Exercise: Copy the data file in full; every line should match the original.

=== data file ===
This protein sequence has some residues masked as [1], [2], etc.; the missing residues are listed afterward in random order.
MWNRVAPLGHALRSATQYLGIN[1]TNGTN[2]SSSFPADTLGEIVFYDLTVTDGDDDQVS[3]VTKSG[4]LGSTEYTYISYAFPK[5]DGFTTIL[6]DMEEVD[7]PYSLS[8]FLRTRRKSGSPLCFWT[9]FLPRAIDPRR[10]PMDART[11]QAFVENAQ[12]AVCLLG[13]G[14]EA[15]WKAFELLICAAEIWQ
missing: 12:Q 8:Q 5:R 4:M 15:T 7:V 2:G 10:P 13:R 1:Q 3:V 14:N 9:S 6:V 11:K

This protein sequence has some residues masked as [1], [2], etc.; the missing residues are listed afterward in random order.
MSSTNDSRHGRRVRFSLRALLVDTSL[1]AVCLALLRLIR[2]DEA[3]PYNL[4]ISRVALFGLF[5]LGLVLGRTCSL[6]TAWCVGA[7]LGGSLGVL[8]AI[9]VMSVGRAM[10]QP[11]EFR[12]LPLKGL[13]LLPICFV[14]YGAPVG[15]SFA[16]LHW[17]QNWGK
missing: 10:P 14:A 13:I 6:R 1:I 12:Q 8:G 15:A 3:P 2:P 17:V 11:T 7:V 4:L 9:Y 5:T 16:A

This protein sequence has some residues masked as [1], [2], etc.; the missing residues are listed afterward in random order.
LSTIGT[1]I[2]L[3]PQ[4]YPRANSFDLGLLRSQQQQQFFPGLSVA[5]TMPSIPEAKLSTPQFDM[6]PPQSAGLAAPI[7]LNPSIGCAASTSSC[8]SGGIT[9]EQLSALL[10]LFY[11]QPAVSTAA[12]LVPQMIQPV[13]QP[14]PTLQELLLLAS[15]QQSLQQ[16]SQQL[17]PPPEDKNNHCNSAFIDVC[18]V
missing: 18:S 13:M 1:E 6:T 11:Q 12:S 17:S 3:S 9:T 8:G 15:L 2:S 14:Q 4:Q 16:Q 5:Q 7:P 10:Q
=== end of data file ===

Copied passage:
This protein sequence has some residues masked as [1], [2], etc.; the missing residues are listed afterward in random order.
MWNRVAPLGHALRSATQYLGIN[1]TNGTN[2]SSSFPADTLGEIVFYDLTVTDGDDDQVS[3]VTKSG[4]LGSTEYTYISYAFPK[5]DGFTTIL[6]DMEEVD[7]PYSLS[8]FLRTRRKSGSPLCFWT[9]FLPRAIDPRR[10]PMDART[11]QAFVENAQ[12]AVCLLG[13]G[14]EA[15]WKAFELLICAAEIWQ
missing: 12:Q 8:Q 5:R 4:M 15:T 7:V 2:G 10:P 13:R 1:Q 3:V 14:N 9:S 6:V 11:K

This protein sequence has some residues masked as [1], [2], etc.; the missing residues are listed afterward in random order.
MSSTNDSRHGRRVRFSLRALLVDTSL[1]AVCLALLRLIR[2]DEA[3]PYNL[4]ISRVALFGLF[5]LGLVLGRTCSL[6]TAWCVGA[7]LGGSLGVL[8]AI[9]VMSVGRAM[10]QP[11]EFR[12]LPLKGL[13]LLPICFV[14]YGAPVG[15]SFA[16]LHW[17]QNWGK
missing: 10:P 14:A 13:I 6:R 1:I 12:Q 8:G 15:A 3:P 2:P 17:V 11:T 7:V 4:L 9:Y 5:T 16:A

This protein sequence has some residues masked as [1], [2], etc.; the missing residues are listed afterward in random order.
LSTIGT[1]I[2]L[3]PQ[4]YPRANSFDLGLLRSQQQQQFFPGLSVA[5]TMPSIPEAKLSTPQFDM[6]PPQSAGLAAPI[7]LNPSIGCAASTSSC[8]SGGIT[9]EQLSALL[10]LFY[11]QPAVSTAA[12]LVPQMIQPV[13]QP[14]PTLQELLLLAS[15]QQSLQQ[16]SQQL[17]PPPEDKNNHCNSAFIDVC[18]V
missing: 18:S 13:M 1:E 6:T 11:Q 12:S 17:S 3:S 9:T 8:G 15:L 2:S 14:Q 4:Q 16:Q 5:Q 7:P 10:Q